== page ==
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Old machinery at the Lucky Jim Mine, Quadra Island, BC
Machinery from the Lucky Jim Mine, Granite Bay

Old steamship dock at Bold Point, Quadra Island
Old steamship dock at Bold Point

Maude Island scene of the Ripple Rock explosion, near Quadra Island, BC
Causeway at Maude Island used during preparations for the huge Ripple Rock explosion

Jeanette Taylor, author and historian, Quadra Island BC

Author Jeanette Taylor

Super, Natural
British Columbia
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Petroglyph at Nuyumbalees Cultural Centre, Quadra Island BC

Quadra Island History - A Turbulent Past

by Jeanette Taylor

Quadra Island’s history is packed with bold individuals, men and women who pitted their will against a place that lies within a dynamic point of change. It’s here the tides of south and north Vancouver Island meet, to blast through the narrow passages that separate Quadra from its neighbouring islands. The climate zone changes here too, with slightly colder temperatures emphasized by snowcapped mountains on two skylines. It’s also the borderland between two First Nations groups with entirely different linguistic roots, the Kwakwaka’wakw and the Coast Salish.

As a cultural frontier, the island’s earliest history is one of shifting territorial claims. British explorer Captain George Vancouver visited a large Salish village on the bluffs at Cape Mudge in July 1792. Several decades later the We-Wai-Kai, with roots to the north among the Kwakwaka’wakw, took over the island through a complex process of both warfare and intermarriage.

The late Harry Assu of Cape Mudge said his people moved here because they could catch all five species of salmon year around. Harry’s father Billy Assu was one of the most extraordinary men of his time and place, a natural leader with a powerful intellect. Under his direction, the We-Wai-Kai people navigated the sweeping changes that ensued with the arrival of the first loggers in the early 1880s.

Among these loggers was Moses Cross Ireland, who grew up in the big woods of the State of Maine. Ireland was a man of legends, from his days in the Cariboo gold rush to his work as a timber cruiser and logger. He reminisced about his early adventures in a 1905 Colonist newspaper. “I have seen vast fortunes made by men who bought my timber for a song. They are reputed millionaires and I am still cruising timber. I suppose I must go like all the rest of them but I am not going to quit cruising until they carry me out of the woods.”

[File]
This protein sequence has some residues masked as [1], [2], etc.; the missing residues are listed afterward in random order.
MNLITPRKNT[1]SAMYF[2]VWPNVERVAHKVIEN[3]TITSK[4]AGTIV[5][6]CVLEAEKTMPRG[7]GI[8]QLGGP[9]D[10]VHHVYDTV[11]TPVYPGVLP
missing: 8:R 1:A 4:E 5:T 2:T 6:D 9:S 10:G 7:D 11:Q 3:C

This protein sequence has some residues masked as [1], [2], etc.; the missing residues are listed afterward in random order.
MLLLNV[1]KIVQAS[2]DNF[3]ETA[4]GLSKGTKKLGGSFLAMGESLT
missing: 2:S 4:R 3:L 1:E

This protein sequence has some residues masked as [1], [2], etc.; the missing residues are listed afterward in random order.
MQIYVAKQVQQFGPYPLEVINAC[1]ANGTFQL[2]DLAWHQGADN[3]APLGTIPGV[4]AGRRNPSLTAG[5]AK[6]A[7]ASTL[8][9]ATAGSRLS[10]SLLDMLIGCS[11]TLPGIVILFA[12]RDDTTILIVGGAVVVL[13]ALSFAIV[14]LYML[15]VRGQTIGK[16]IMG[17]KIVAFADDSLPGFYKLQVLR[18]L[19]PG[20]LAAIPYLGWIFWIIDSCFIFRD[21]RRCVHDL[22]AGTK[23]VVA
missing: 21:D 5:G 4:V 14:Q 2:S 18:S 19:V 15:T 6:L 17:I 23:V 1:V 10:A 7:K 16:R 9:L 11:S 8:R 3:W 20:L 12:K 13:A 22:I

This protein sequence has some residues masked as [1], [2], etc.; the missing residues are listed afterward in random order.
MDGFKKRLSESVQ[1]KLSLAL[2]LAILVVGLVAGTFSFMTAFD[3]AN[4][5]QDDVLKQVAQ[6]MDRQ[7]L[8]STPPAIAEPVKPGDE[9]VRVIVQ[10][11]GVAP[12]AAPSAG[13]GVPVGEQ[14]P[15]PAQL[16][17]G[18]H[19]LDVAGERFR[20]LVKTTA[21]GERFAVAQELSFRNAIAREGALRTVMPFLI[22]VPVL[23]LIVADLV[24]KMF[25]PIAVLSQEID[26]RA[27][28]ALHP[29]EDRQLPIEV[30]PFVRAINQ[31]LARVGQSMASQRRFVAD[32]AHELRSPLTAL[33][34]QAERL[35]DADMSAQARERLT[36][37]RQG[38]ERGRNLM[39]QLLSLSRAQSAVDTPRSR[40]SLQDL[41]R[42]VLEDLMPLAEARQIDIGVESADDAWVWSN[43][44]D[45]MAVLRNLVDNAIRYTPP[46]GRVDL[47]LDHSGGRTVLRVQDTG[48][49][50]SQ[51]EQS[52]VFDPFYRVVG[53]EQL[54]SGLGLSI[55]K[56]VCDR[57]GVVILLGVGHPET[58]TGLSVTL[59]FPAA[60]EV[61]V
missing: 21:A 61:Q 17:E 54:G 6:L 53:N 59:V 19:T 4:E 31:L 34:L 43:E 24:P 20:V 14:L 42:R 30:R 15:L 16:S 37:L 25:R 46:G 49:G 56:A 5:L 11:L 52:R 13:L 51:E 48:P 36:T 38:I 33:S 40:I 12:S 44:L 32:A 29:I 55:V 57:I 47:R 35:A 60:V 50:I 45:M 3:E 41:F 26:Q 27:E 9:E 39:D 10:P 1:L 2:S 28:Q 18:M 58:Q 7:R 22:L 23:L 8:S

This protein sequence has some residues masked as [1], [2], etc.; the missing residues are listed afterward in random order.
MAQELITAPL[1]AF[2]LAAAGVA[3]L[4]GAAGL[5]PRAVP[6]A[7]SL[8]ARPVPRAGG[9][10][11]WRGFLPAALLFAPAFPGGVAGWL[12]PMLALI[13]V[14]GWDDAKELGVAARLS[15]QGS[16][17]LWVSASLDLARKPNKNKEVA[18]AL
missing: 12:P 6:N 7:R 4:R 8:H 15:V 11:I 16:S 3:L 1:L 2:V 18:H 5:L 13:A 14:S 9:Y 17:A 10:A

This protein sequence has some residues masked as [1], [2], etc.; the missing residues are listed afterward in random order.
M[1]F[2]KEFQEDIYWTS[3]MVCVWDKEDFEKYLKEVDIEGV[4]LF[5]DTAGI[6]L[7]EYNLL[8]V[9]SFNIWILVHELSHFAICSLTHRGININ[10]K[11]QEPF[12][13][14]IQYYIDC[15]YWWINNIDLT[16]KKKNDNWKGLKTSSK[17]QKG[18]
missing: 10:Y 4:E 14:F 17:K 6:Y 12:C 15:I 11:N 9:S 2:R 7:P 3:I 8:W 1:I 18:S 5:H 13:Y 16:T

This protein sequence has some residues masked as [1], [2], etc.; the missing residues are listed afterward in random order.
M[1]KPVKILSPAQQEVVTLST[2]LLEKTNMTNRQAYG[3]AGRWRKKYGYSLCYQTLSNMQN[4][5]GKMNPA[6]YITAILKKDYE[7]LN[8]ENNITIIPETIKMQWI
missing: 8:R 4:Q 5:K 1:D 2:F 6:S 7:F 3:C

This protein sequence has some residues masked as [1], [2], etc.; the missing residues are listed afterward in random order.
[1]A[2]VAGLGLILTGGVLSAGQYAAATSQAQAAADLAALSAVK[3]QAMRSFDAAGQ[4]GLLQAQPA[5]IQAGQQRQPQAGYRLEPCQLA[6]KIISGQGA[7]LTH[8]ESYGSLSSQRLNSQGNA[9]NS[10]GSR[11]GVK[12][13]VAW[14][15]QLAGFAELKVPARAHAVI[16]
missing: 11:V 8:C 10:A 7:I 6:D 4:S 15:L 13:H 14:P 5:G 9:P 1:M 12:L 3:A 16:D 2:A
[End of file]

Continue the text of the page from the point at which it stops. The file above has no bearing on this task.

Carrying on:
Where there were loggers and fishermen there was a need for farms. People from across the western hemisphere were granted 160-acre tracts for $1 per acre, plus the value of their clearing. The government touted Quadra as a poor man’s paradise with “beautiful brown loam, well adapted for the raising of good crops.” But in reality the land was best suited to growing trees and produced marginally productive farms. The typical pattern was for women to run the farms while their husbands worked away as loggers and fishermen. “Water was hauled from a creek at the bottom of the bluff,” recalled a grandchild of one the earliest settlers, the Joyces. “There was a steep trail going down the creek and not a drop of water was wasted after the effort of bringing it up the hill for washing and the garden,” recalled Virginia McPhee. Her grandparents’ farmhouse at the end of Joyce Road is now the James Pottery studio and showroom.

The Heriot Bay Inn is another relic from the 1890s. The hotel, built by Hosea Arminuis Bull of Missouri, was little more than a “watering hole” for loggers until Hosea married a widow with a hotel keeping past. Helen Bull, who dodged a point blank gunshot by an estranged business partner in her native New Zealand, transformed the hotel into a tourist resort. Though she died nearly a century ago, some say Helen still watches over the hotel from her rocking chair by the hearth in the lobby.

The We-Wai-Kai people were not part of the lively social scene at the old Heriot Bay Inn. They were prohibited from buying alcohol and barred by the government from the mechanized fishing fleet until 1926. Even their ceremonial gatherings – potlatches – were made illegal. In 1922, following a large potlatch, Billy Assu and others were arrested. To secure his release the We-Wai-Kai people surrendered their masks and regalia to the Canadian government. Half a century later what remained of the collection was returned to the Nuuyumbalees Cultural Centre at Cape Mudge Village.

While this Cultural Centre is a focal point for island history, visitors today will also find traces of the past in a choice of heritage sites. The abstract petroglyphs, or carvings in stone, on the beach below Tsa-Kwa-Luten Lodge date back hundreds of years. Fruit trees and fields mark farms abandoned long ago on what are now the Haskins and Community Centre hiking trails. While there’s no trace of the once thriving cannery in Quathiaski Cove, a giant iron flywheel in Granite Bay marks the spot of the Lucky Jim gold mine and the photogenic Bold Point dock is a reminder of the days when Moses Ireland shipped cattle from his ranch to his logging camps over a century ago. 



Jeanette Taylor is the author of several books on the history of the region, including the BC Bestseller Tidal Passages, a History of the Discovery Islands and Exploring Quadra Island, co-authored with Ian Douglas. Her newest book, The Quadra Story, released by Harbour Publishing September 2009, is loaded with tales of engaging characters and historic photographs.





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